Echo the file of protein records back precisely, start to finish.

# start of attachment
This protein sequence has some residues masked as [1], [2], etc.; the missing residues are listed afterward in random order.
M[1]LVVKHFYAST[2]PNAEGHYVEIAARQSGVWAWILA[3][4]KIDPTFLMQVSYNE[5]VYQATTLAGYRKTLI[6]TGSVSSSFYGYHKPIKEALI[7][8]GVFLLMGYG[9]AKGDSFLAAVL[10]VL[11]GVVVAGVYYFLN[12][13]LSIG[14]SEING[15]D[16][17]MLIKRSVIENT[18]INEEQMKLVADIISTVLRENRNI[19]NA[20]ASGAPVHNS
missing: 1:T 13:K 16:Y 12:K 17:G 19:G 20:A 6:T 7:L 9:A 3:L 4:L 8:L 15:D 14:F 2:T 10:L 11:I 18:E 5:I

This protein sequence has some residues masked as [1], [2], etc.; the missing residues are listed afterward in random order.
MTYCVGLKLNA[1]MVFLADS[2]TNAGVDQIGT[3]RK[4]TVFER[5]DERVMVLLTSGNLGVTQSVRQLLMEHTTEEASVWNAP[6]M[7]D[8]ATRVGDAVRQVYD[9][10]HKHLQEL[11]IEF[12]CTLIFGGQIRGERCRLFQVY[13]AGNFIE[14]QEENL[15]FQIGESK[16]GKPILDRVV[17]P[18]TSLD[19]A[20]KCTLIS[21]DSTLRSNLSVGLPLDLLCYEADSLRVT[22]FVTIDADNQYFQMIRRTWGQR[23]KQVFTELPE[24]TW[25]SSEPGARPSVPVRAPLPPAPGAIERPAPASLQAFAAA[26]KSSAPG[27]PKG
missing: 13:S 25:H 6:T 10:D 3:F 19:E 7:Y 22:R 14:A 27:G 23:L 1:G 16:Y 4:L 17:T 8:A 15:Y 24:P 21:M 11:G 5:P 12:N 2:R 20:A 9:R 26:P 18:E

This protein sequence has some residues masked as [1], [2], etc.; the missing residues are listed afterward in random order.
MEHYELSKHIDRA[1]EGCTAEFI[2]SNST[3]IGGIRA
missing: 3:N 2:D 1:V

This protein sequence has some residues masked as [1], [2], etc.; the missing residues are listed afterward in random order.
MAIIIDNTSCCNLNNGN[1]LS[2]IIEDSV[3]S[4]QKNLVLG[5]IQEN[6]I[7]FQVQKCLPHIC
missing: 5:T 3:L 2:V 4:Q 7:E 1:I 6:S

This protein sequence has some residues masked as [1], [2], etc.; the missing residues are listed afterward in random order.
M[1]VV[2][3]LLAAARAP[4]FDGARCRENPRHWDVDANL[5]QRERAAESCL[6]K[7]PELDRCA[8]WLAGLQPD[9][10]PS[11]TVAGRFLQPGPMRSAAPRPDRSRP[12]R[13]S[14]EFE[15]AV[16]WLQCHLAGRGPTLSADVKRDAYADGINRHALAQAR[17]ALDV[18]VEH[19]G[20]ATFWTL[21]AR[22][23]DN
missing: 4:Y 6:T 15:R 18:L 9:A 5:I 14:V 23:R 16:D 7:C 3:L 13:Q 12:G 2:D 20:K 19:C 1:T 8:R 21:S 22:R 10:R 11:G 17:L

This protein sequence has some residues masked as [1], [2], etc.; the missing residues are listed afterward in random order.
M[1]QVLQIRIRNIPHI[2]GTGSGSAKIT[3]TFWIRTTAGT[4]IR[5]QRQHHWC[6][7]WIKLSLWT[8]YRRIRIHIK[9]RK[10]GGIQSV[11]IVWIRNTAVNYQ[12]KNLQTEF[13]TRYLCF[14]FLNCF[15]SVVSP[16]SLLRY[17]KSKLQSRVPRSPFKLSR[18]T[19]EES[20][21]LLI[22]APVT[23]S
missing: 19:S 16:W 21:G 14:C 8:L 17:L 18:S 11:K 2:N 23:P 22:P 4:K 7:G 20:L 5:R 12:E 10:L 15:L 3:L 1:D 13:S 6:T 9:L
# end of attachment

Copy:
This protein sequence has some residues masked as [1], [2], etc.; the missing residues are listed afterward in random order.
M[1]LVVKHFYAST[2]PNAEGHYVEIAARQSGVWAWILA[3][4]KIDPTFLMQVSYNE[5]VYQATTLAGYRKTLI[6]TGSVSSSFYGYHKPIKEALI[7][8]GVFLLMGYG[9]AKGDSFLAAVL[10]VL[11]GVVVAGVYYFLN[12][13]LSIG[14]SEING[15]D[16][17]MLIKRSVIENT[18]INEEQMKLVADIISTVLRENRNI[19]NA[20]ASGAPVHNS
missing: 1:T 13:K 16:Y 12:K 17:G 19:G 20:A 6:T 7:L 9:A 3:L 4:L 8:L 15:D 14:F 2:T 10:L 11:I 18:E 5:I

This protein sequence has some residues masked as [1], [2], etc.; the missing residues are listed afterward in random order.
MTYCVGLKLNA[1]MVFLADS[2]TNAGVDQIGT[3]RK[4]TVFER[5]DERVMVLLTSGNLGVTQSVRQLLMEHTTEEASVWNAP[6]M[7]D[8]ATRVGDAVRQVYD[9][10]HKHLQEL[11]IEF[12]CTLIFGGQIRGERCRLFQVY[13]AGNFIE[14]QEENL[15]FQIGESK[16]GKPILDRVV[17]P[18]TSLD[19]A[20]KCTLIS[21]DSTLRSNLSVGLPLDLLCYEADSLRVT[22]FVTIDADNQYFQMIRRTWGQR[23]KQVFTELPE[24]TW[25]SSEPGARPSVPVRAPLPPAPGAIERPAPASLQAFAAA[26]KSSAPG[27]PKG
missing: 13:S 25:H 6:T 10:D 3:F 19:E 7:Y 22:R 14:A 27:G 23:L 1:G 16:Y 4:L 17:T 8:A 15:Y 24:P 21:M 11:G 5:P 12:N 2:R 20:A 9:R 26:P 18:E

This protein sequence has some residues masked as [1], [2], etc.; the missing residues are listed afterward in random order.
MEHYELSKHIDRA[1]EGCTAEFI[2]SNST[3]IGGIRA
missing: 3:N 2:D 1:V

This protein sequence has some residues masked as [1], [2], etc.; the missing residues are listed afterward in random order.
MAIIIDNTSCCNLNNGN[1]LS[2]IIEDSV[3]S[4]QKNLVLG[5]IQEN[6]I[7]FQVQKCLPHIC
missing: 5:T 3:L 2:V 4:Q 7:E 1:I 6:S

This protein sequence has some residues masked as [1], [2], etc.; the missing residues are listed afterward in random order.
M[1]VV[2][3]LLAAARAP[4]FDGARCRENPRHWDVDANL[5]QRERAAESCL[6]K[7]PELDRCA[8]WLAGLQPD[9][10]PS[11]TVAGRFLQPGPMRSAAPRPDRSRP[12]R[13]S[14]EFE[15]AV[16]WLQCHLAGRGPTLSADVKRDAYADGINRHALAQAR[17]ALDV[18]VEH[19]G[20]ATFWTL[21]AR[22][23]DN
missing: 4:Y 6:T 15:R 18:L 9:A 5:I 14:V 23:R 16:D 7:C 3:L 13:Q 12:G 2:D 20:K 19:C 1:T 8:R 21:S 22:R 10:R 11:G 17:L

This protein sequence has some residues masked as [1], [2], etc.; the missing residues are listed afterward in random order.
M[1]QVLQIRIRNIPHI[2]GTGSGSAKIT[3]TFWIRTTAGT[4]IR[5]QRQHHWC[6][7]WIKLSLWT[8]YRRIRIHIK[9]RK[10]GGIQSV[11]IVWIRNTAVNYQ[12]KNLQTEF[13]TRYLCF[14]FLNCF[15]SVVSP[16]SLLRY[17]KSKLQSRVPRSPFKLSR[18]T[19]EES[20][21]LLI[22]APVT[23]S
missing: 19:S 16:W 21:G 14:C 8:L 17:L 18:S 11:K 2:N 23:P 22:P 4:K 7:G 20:L 5:R 12:E 10:L 15:L 3:L 1:D 13:S 6:T 9:L